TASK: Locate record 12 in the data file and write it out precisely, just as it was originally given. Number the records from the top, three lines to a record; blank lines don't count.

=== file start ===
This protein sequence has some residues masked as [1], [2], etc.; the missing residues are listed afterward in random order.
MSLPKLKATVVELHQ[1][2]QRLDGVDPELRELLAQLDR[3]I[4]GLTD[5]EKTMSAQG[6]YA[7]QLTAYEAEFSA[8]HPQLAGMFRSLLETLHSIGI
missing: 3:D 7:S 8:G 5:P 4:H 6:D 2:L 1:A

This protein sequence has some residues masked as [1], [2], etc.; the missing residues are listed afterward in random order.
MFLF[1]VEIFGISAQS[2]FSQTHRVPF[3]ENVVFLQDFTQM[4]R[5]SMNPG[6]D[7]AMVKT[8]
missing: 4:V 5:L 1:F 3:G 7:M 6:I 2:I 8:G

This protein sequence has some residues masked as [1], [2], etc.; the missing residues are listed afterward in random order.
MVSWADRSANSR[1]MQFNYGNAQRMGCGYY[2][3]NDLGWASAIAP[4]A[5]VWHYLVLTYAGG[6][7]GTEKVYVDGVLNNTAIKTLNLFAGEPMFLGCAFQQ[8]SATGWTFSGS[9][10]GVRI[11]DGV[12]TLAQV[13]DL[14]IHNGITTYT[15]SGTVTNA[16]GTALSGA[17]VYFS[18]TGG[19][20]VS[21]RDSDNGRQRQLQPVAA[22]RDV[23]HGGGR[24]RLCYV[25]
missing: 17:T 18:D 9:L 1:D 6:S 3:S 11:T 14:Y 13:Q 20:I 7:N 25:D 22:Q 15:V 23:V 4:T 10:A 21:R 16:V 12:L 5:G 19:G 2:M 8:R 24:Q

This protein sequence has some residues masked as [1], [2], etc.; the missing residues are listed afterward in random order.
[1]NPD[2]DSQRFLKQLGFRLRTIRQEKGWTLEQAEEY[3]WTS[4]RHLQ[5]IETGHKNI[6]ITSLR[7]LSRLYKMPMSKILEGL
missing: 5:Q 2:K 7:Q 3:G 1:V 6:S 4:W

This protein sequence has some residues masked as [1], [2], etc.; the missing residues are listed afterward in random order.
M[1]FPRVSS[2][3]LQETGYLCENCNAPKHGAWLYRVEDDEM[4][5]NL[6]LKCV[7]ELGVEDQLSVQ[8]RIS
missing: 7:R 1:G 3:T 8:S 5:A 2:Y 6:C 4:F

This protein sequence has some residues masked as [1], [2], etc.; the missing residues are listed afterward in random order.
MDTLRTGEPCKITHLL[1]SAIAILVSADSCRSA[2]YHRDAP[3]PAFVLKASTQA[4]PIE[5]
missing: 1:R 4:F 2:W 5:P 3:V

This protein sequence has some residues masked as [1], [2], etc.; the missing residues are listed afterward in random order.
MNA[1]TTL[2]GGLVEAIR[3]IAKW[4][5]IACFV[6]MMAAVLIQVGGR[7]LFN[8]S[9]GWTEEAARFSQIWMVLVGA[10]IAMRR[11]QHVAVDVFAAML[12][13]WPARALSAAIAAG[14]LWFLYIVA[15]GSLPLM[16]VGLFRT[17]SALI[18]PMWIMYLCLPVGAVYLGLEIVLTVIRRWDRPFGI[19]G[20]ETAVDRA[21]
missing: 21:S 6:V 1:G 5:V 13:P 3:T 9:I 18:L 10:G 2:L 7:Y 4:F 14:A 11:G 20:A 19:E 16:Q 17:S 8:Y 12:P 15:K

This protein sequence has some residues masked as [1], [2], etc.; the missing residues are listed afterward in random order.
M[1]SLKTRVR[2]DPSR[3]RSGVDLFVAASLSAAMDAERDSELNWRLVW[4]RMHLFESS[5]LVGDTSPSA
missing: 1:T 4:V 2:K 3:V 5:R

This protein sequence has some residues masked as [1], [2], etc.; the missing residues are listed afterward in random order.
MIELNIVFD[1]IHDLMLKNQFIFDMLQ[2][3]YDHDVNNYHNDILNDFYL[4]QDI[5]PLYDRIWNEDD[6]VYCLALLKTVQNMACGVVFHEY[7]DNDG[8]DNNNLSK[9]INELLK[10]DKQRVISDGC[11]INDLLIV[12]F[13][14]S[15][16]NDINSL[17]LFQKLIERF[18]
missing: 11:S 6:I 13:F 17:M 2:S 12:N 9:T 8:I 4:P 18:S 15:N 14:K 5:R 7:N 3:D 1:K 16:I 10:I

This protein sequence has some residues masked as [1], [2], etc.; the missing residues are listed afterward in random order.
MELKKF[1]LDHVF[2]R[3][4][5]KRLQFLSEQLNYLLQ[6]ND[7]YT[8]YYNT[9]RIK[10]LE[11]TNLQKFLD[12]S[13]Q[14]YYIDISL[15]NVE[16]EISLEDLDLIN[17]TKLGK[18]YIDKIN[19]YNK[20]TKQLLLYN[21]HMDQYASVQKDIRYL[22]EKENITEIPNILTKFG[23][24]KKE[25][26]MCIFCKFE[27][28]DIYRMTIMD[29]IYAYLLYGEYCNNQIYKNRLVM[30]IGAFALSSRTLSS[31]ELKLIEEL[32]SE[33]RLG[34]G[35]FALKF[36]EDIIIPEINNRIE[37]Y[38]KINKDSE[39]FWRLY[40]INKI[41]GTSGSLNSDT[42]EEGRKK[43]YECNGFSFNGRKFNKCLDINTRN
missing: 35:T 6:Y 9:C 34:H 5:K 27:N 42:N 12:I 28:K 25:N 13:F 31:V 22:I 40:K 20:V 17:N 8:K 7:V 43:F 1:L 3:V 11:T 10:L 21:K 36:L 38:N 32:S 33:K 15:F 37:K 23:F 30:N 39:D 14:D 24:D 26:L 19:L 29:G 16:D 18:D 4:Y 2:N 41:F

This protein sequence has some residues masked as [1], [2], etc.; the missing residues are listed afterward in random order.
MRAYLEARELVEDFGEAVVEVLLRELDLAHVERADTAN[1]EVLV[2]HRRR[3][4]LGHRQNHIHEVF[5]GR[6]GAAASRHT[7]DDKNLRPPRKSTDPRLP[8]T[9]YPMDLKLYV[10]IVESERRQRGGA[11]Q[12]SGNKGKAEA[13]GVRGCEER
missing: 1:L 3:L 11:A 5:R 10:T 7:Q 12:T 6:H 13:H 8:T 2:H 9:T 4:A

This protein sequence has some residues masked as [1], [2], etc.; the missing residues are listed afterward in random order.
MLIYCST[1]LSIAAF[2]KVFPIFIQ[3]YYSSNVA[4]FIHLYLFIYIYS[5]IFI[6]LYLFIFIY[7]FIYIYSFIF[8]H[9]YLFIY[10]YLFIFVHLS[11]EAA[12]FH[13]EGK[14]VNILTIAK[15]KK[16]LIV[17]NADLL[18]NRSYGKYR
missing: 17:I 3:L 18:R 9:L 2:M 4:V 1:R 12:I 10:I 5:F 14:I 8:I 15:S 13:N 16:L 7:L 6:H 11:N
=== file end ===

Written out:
This protein sequence has some residues masked as [1], [2], etc.; the missing residues are listed afterward in random order.
MLIYCST[1]LSIAAF[2]KVFPIFIQ[3]YYSSNVA[4]FIHLYLFIYIYS[5]IFI[6]LYLFIFIY[7]FIYIYSFIF[8]H[9]YLFIY[10]YLFIFVHLS[11]EAA[12]FH[13]EGK[14]VNILTIAK[15]KK[16]LIV[17]NADLL[18]NRSYGKYR
missing: 17:I 3:L 18:R 9:L 2:M 4:V 1:R 12:I 10:I 5:F 14:I 8:I 15:S 13:N 16:L 7:L 6:H 11:N